28. sigmaalgebra

            I’m no expert at politics. You might be right.From what little I know about Kasich, he looks okay. I haven’t kept careful notes on Rubio, but from just impressions I got he seems a bit wacko on some issues. Also, is he native born, or is it not politically correct to ask?But for Kasich to win, he will have to mount a campaign, e.g., against Bush III who does have a big war chest. So does Trump.So, maybe Kasich never gets money enough to make a big push in the eye of the public or the primaries, and the Bush and Trump money drown him out.I don’t think that Trump is in this just to be a loyal Republican party attack dog. Instead, I think he actually wants to win and thinks he has a chance.But Trump is a doofus, buffoon, fool, egotistical narcissist, etc. with no significant political experience, etc. and could never be effective? Hmm …?Once he started talking seriously, in the polls, in a few days he went from near 0 to the leader of the Repub pack — high teens as the favorite or some such. Pretty effective few days for a ‘doofus’.Apparently the media that tried to discount Trump because of his style knew less about the effectiveness of that style than Trump did. Somehow the media was really eager to criticize the Trump style instead of the Trump content.Then, for Kasich, due to the money issue, the real fight would be between Bush and Trump. It might be close, but Trump would make it a fight; it wouldn’t be a Papal or royal investiture for Bush; Bush would have to come ready to fight, game face on, etc., and I’d bet on Trump.That Trump crude buffoon stuff is an act, one he has practiced well, is good at, has under control, has found to be useful, and turns on and off at will. It would be foolish for Bush, etc., to conclude that Trump is just a buffoon. E.g., McCain shot his mouth off, about Trump getting “crazies” all wound up (it wasn’t just crazies), and right away Trump came back with a claim about McCain’s class standing at Annapolis. If are going to make a criticism of Trump, then better have some good material and expect to get something back.

          29. JLM

            .The harsh reality of politics is that you have to be able to raise and feed the money beast. A lot of good guys go unfunded. The Republican “establishment” has a lot to say about this.Here’s a good article that I was directed toward about Trump that touches on a bit of what you have independently observed.http://iconicvoices.jmc.asu…The big thing for Trump is how he does in the debates. As you keenly observe, he went from zero to the leader of the pack in no time.He is tapping into something and if it is the “crazies” then I guess I’m a crazy.McCain would never have gotten in to Annapolis and would never have gotten a chance to fly — guys at the bottom of their class don’t get to fly — if his father and grandfather were not Admirals. It is, after, the McCain family business.Being the “goat” — bottom of your class — amongst your peers is not something to brag about.JLMwww.themusingsofthebigredca…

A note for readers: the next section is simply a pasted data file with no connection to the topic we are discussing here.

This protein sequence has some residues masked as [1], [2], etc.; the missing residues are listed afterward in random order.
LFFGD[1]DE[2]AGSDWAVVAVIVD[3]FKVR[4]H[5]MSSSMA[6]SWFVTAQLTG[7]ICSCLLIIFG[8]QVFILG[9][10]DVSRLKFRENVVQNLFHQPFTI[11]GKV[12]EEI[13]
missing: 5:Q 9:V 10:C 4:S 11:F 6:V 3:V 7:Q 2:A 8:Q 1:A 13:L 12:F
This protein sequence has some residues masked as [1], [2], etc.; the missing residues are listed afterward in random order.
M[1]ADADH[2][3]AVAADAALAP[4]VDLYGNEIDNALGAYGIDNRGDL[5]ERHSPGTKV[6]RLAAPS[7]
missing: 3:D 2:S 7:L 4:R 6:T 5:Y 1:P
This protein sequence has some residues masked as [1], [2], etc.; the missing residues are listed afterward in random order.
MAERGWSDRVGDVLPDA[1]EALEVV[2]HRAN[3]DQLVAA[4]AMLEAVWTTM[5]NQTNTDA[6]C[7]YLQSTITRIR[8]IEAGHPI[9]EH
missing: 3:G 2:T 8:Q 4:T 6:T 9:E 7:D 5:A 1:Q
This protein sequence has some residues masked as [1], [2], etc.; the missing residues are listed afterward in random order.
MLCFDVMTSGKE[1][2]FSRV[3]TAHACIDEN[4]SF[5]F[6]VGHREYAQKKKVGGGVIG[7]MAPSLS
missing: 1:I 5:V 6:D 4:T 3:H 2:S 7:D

30. LE

            1) Short answer is same reason people fawn over rich or glamorous movie stars basically.2) Other part is understanding human nature and the working man on an intuitive level.Mitt comes across like a detached “tool”. Trump comes across as inspirational. But it’s not just about the money. Mitt is the guy who fired your beer buddy. Trump is the mafia don who gives out Turkeys at Christmas. Knows how to grease palms. Knows how to say “good job” w/o sounding like a corporate guy saying “good job” with a fake smile. The smile is genuine and it says “I like you good job”.Trump learned how to relate to the everyday working man because he has spent time (when he was with his Dad and also on his construction projects) learning what makes “Joe six pack” tick.In a small way I do the same. Which is why I know it when I see it. I have spent a great deal of time with “those type of people” (even as a kid and, yes, it helped me in my first business) and it has done wonders (on a small scale) in being able to motivate workers and get the best out of them. So I can vouch for the concept being a practitioner of that type of “manipulation” (doesn’t mean it’s not genuine of course) and I know what it can do.

          31. Twain Twain

            “Mitt comes across as a detached “tool”. Trump comes across as inspirational.”What Mitt created (Bain Capital) is only relatable to the elite in Private Equity who have MBAs.Meanwhile, what Trump does and invests in more immediately tap into people’s frames of reference: buildings, TV shows (‘The Apprentice’), Miss Universe etc.Plus he’s honed his media skills for decades whereas Mitt was a “suit” who was used to addressing CEOs and senior mgmt rather than the layperson.

    2. LE

      I wonder what the nature of these increasing transactions are. What is bitcoin being used for?I’m blind also so let me try to lead you and hopefully someone will help out here.As I understand it, and I hope someone jumps in and either confirms or corrects me, a bitcoin transaction can be small enough to just mark the completion of another transaction that was done that has no relationship to a money transaction at all. (Do I have that right?). As such it could be a fraction of what might even be considered an exchange of a penny stock. Consequently viewing an enormous increase in transaction volume could be a similar artifact to the way that “hits” on a website were viewed in the mid 90’s before mainstream people realized that web server guys were counting and reporting every image request on a server as a “hit” and the public (and the newspapers) thought that mean “viewed the entire web site”. (A typical webpage back then could have a hundred images per page or more..)